Members of the British House of Commons on Feb. 5 voted 400 to 175 for a second reading of a bill to legalize civil marriage in England and Wales.
"As the last piece of the legislative jigsaw providing equality for lesbian, gay and bisexual people in Britain, this is a truly historic step forward. We’re absolutely delighted that MPs have demonstrated so overwhelmingly that they’re in touch with the 21st century," Ben Summerskill, chief executive of the UK’s largest LGBT civil rights group, Stonewall, said.
He continued, “Happily, the size of the Commons majority seen tonight – much larger than for most normal government business and somewhat larger than we expected – will make it very difficult for the House of Lords to suggest that the bill should be rejected. However, we still anticipate, as always, a tough battle in the lords.”
Maria Miller, secretary of state for culture, media and sport and minister for women and equalities opened the debate on the bill, which lasted for about six hours.
Yvette Cooper, shadow secretary of state for home department and shadow minister for women and equalities, took up the role of leading the opposition.
The legislation being considered would legalize marriage for same-sex couples and also allow religious organizations to opt-in and conduct such marriages. At the same time, the bill would provide protections for religious organizations that choose not to sanction gay marriages.
Also, same-sex couples already in civil partnerships in the United Kingdom could easily convert their designation to married
The measure was introduced in the House of Commons on Jan. 24 and given a first reading.
At the second reading, members debated the principle of the bill and then voted.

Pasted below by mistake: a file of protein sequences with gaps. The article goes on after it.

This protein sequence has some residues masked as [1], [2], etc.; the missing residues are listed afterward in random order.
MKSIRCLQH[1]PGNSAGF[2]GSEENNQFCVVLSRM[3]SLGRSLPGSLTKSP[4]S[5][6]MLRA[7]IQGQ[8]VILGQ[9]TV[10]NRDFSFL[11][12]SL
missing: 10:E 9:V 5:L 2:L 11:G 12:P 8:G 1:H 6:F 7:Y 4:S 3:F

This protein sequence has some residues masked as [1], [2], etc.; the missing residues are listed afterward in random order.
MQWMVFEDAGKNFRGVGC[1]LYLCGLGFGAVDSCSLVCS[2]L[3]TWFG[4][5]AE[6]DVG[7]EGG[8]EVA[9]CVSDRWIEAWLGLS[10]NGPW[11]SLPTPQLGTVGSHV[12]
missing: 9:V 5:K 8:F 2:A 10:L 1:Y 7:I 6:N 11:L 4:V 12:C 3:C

“Tonight’s vote shows Parliament is very strongly in favor of equal marriage,” Deputy Prime Minister Nick Clegg said. “I genuinely believe that we will look back on today as a landmark for equality in Britain.”
Prior to the vote, Prime Minister David Cameron told the press, according to The New York Times, “I am a strong believer in marriage. It helps people commit to each other, and I think it is right that gay people should be able to get married too.”
The vote was only a qualified victory for Cameron, About half of his party’s lawmakers rejected the proposals or abstained. Strong support from the left-leaning Labour Party and Liberal Democrats ensured the victory.
Bills that pass a second reading go to a public bill committee for consideration — this would be where each part of the bill is debated and possibly amended.
“We’re grateful to the thousands of Stonewall supporters, many of them straight, who played a big part in tonight’s success by contacting their MPs in support. If you were one of them, thank you,” Summerskill said.